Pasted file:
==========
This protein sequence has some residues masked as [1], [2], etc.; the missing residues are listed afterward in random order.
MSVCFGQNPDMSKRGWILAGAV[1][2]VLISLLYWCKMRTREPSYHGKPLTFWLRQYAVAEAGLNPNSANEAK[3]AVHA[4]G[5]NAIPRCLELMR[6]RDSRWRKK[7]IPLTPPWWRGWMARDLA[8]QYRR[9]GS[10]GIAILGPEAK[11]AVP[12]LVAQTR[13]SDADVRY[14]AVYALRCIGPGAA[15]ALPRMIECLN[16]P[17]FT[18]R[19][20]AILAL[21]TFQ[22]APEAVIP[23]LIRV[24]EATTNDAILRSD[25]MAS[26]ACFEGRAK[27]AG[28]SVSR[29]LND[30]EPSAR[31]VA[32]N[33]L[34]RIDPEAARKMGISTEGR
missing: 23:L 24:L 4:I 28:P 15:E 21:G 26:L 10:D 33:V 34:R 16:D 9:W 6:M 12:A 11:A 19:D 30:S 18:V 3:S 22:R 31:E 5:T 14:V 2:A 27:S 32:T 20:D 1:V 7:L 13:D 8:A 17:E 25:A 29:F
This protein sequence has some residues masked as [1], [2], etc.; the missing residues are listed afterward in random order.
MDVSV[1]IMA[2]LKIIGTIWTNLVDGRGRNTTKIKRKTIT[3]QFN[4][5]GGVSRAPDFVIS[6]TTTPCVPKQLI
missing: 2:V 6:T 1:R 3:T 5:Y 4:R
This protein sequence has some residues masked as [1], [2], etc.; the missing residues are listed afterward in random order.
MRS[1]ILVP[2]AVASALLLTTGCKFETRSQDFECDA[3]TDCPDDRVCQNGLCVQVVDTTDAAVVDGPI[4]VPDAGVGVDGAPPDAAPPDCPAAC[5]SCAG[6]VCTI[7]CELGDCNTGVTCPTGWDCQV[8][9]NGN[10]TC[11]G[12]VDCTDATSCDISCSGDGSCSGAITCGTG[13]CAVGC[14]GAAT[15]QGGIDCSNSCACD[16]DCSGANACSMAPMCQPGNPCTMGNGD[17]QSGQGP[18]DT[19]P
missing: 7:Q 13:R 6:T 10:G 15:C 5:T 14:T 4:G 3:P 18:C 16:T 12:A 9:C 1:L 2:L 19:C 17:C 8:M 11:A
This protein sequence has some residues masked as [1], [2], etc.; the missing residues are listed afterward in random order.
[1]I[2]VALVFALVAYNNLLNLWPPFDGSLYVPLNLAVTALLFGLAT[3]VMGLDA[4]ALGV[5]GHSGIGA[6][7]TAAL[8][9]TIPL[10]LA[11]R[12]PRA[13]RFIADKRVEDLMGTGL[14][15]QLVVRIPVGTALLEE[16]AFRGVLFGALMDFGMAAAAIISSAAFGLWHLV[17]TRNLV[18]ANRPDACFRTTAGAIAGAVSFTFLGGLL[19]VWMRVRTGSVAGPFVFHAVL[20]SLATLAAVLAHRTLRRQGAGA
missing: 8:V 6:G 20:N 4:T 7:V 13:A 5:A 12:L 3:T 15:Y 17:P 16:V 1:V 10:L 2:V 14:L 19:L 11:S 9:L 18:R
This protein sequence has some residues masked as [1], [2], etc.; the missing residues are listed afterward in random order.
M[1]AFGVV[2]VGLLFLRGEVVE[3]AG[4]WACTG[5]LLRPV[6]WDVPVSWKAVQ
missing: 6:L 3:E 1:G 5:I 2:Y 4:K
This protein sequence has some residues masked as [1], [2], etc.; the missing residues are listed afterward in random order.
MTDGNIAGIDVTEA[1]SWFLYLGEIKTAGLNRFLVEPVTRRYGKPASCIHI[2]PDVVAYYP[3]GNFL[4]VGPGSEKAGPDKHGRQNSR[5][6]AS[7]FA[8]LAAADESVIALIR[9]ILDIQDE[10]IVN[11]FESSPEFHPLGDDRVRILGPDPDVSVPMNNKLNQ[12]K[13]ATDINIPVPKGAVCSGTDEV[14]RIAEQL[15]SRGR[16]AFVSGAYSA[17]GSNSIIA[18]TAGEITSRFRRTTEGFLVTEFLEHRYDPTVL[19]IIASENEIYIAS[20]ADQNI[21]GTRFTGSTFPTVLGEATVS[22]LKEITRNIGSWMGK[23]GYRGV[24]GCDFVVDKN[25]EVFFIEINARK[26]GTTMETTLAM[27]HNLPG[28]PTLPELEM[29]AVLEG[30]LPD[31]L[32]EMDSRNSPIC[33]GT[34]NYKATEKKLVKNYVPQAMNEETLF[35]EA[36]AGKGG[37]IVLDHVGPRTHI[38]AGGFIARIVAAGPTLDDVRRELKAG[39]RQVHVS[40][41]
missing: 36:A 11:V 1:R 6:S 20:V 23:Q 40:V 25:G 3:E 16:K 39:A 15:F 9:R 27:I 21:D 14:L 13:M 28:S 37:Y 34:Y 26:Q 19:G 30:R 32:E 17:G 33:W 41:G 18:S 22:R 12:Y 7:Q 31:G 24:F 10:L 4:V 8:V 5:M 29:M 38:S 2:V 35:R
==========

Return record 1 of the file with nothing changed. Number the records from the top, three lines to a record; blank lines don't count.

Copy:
This protein sequence has some residues masked as [1], [2], etc.; the missing residues are listed afterward in random order.
MSVCFGQNPDMSKRGWILAGAV[1][2]VLISLLYWCKMRTREPSYHGKPLTFWLRQYAVAEAGLNPNSANEAK[3]AVHA[4]G[5]NAIPRCLELMR[6]RDSRWRKK[7]IPLTPPWWRGWMARDLA[8]QYRR[9]GS[10]GIAILGPEAK[11]AVP[12]LVAQTR[13]SDADVRY[14]AVYALRCIGPGAA[15]ALPRMIECLN[16]P[17]FT[18]R[19][20]AILAL[21]TFQ[22]APEAVIP[23]LIRV[24]EATTNDAILRSD[25]MAS[26]ACFEGRAK[27]AG[28]SVSR[29]LND[30]EPSAR[31]VA[32]N[33]L[34]RIDPEAARKMGISTEGR
missing: 23:L 24:L 4:I 28:P 15:E 21:G 26:L 10:D 33:V 34:R 16:D 9:W 6:M 12:A 11:A 19:D 30:S 18:V 3:S 22:R 31:E 5:T 14:V 2:A 27:S 32:T 20:D 1:V 7:L 13:D 8:A 17:E 25:A 29:F